Dandruff is a relatively common condition, and most people would find that they have at least a few dandruff flakes if they looked closely. But while it may be a simple annoyance for most people, up to 25% of adults may have enough dandruff flakes to consider it troublesome. There is also an increased awareness of dandruff through advertisements in stores and on television.
Scientists know that dandruff is caused by a micro-organism named Malassezia. This yeast grows at the hair root and eventually spreads over the entire scalp. Since the scalp is irritated by Malassezia, it responds by overproducing new skin cells and shedding the old ones. This is known as increased cell turnover and results in thin white or greyish flakes called scales. People with dandruff may also find their scalps very itchy.
There are two types of dandruff: oily flakes and dry flakes. Oily flakes are bigger in size, and may stick to the oil on the scalp. People with oily dandruff may have visible flakes near the hair root on the scalp, but may not have a lot of dandruff on their clothes. Dry flakes are smaller, and tend not to stick to the scalp. People with dry dandruff may find that they have more flakes in their hair and on their shoulders.
Dandruff is also affected by a person's lifestyle and environment. Some people with dandruff have fewer flakes in the summer and when they are older. Dry weather and inadequate hair-washing may cause more flakes.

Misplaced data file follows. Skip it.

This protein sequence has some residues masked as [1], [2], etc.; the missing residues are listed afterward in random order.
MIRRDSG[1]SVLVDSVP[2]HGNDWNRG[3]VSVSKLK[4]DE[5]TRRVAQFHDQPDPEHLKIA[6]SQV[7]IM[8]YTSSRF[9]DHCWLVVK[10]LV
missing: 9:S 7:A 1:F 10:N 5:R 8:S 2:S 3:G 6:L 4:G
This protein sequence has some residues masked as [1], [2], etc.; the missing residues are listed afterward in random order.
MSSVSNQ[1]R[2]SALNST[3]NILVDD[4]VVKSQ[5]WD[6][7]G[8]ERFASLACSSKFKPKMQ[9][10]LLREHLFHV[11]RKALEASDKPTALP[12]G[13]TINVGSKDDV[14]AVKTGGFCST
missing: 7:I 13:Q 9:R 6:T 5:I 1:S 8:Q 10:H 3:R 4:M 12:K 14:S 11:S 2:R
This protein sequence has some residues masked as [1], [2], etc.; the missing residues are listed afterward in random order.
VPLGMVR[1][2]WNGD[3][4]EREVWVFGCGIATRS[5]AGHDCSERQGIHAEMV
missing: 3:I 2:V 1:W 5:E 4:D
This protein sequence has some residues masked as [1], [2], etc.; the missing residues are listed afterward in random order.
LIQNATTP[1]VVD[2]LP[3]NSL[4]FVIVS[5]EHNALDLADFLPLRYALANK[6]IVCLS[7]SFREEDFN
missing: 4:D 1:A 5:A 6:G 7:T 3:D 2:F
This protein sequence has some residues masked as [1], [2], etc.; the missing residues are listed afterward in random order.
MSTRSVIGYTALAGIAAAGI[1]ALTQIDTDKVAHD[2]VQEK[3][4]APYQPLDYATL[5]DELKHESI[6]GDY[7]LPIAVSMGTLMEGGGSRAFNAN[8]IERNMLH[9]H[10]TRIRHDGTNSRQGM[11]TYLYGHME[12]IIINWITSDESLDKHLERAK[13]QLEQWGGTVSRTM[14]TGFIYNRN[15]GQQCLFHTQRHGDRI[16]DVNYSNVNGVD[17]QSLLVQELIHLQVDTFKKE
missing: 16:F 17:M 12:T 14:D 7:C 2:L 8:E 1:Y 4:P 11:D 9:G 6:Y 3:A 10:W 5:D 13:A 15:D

The best way to stop dandruff is to prevent it from happening. Dandruff treatment is aimed at removing flakes, relieving the itchiness and controlling the proliferation of Malassezia. As a start, people should wash their hair with a nonmedicated shampoo at least three times a week, gently massaging the scalp and rinsing well. If this does not work, medicated anti-dandruff shampoos can be used. In most cases, shampoos that do not require a prescription will be effective for dandruff. Different brands of non-prescription shampoos may contain a variety of ingredients (either as a single ingredient or as a combination), including selenium sulfide, salicylic acid, ketoconazole, coal tar, or soaps. Some brands have two versions of anti-dandruff treatments – one for oily flakes, and one for dry flakes. Ask your pharmacist to help you pick the right shampoo for you.
People with dandruff should continue to use nonmedicated shampoo for routine hair-washing before using the anti-dandruff shampoo. Anti-dandruff shampoos should be applied to the scalp for at least 5 minutes for best results. In general, anti-dandruff shampoos can be used up to a few times a week to control flakes; however, some brands may have specific recommendations on how they should be used. After the flakes are under control, anti-dandruff shampoos should be used less often. People who do not notice an improvement in two weeks should contact their doctor.
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